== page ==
Starboard Commercial Real Estate

Hans Hansson | November 1, 2005

I recently accompanied a tenant looking for 50,000 square feet of warehouse space in San Francisco on a building tour. This tenant was not looking for anything unusual: five or six docks high, 2,000-3,000 square feet of office space, the rest warehouse space. Yet right now only two spaces in San Francisco fit that requirement. When the tenant expanded the viewing area to Brisbane and South San Francisco, there were five choices. During our tours, we faced the reality that San Francisco and its western neighborhoods have run out of warehouse space.

With San Francisco's growing appetite for expanding residential inventory and the profits that come with that kind of development, warehouse development is being ignored. Rates remain below 75 cents per foot on average-essentially the same as 10 years ago-because service businesses cannot pay more than that for warehouse space.

Yet, without new warehouse development, citizens of San Francisco and San Mateo counties will begin to see dramatic increases in the cost of goods. As Fremont and Hayward become the new warehouse hubs for the entire Bay Area, more trucks must cross the Bay Bridge to deliver goods. This will lead to lower productivity, higher gas costs, and more traffic congestion.

San Francisco and northern San Mateo County have been working to create new industrial zones to support future development and preserve some existing warehouse districts. However, without a profit incentive attached to such development, developers are shying away from these projects. With rents forced to stay under $1.00 per foot, developers cannot afford to build warehouses profitably.

San Francisco must assess existing buildings to determine if they can provide warehouse space. One area that holds promise is Treasure Island. Like the Presidio, the majority of the buildings on Treasure Island were once warehouses. Yet the Presidio no longer wants trucks driving through its streets. Treasure Island, on the other hand, does not face such a predicament. The basic infrastructure is already in place. The buildings would need to be modernized, but most could be reused at less than the cost of tearing them down and building them new. Although crossing the bridge would not be entirely eliminated, the long distance between the far East Bay and San Francisco would be.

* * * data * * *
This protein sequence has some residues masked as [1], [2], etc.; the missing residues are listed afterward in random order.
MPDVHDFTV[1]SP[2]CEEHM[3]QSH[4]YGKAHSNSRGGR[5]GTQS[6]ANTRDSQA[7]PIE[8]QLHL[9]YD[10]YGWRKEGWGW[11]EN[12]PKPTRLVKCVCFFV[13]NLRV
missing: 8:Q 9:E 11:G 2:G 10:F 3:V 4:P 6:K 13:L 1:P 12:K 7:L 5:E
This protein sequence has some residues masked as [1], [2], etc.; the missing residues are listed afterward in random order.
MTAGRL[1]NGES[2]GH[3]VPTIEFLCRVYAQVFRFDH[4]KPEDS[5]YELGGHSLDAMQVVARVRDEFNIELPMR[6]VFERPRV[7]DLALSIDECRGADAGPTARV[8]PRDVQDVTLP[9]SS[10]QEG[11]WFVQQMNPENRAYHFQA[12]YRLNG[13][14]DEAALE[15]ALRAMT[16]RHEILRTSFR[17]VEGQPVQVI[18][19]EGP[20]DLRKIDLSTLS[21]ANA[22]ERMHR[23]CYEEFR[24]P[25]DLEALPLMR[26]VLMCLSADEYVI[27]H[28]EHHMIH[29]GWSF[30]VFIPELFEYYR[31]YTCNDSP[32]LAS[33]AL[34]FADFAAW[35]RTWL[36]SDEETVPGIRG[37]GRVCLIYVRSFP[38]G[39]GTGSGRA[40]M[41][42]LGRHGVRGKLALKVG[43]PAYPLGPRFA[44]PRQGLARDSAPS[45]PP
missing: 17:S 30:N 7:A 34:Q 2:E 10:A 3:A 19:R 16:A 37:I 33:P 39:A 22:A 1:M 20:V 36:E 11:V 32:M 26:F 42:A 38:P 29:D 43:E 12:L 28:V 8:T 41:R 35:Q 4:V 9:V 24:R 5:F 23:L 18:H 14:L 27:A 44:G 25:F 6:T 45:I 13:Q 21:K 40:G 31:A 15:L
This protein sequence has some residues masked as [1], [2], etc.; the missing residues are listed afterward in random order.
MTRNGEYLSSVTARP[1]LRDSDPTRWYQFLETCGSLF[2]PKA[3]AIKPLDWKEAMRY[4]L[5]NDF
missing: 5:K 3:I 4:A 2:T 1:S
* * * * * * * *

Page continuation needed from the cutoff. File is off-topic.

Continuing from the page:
Once a decision is made to introduce these warehouses for lease, the next step is to take that process away from the city and to put it into the hands of private real estate brokerage firms that can properly market these products, pay fees to attract broker interest, and streamline the leasing process so that deals can be made quickly.

The firing of Tony Hall counteracts these essential measures. Tony Hall was aggressively working with the Navy to finalize a clean-up plan-a necessity for future development on Treasure Island. However, Mayor Newsom does not want to make Treasure Island a priority right now; he would rather deal with it later. His plan is to "blame the Navy if someone asks"-to say that the Navy is holding up development. But that is not the case.

We need bold regional leadership on this issue immediately. If we do not get it, gas price hikes will look cheap compared to the escalating cost of providing goods without local warehouses in which to store them.
Posted 14 years, 4 months ago on November 1, 2005
The trackback url for this post is

Comments on this post:

Comments have now been turned off for this post

Real Estate Blog Top Sites Blog Flux Directory  Real Estate blogs   Top Blogs
Credits: ©2019 by Starboard TCN Worldwide Commercial Real Estate
Powered by bBlog | template by Starboard Commercial Real Estate, inspired by dmig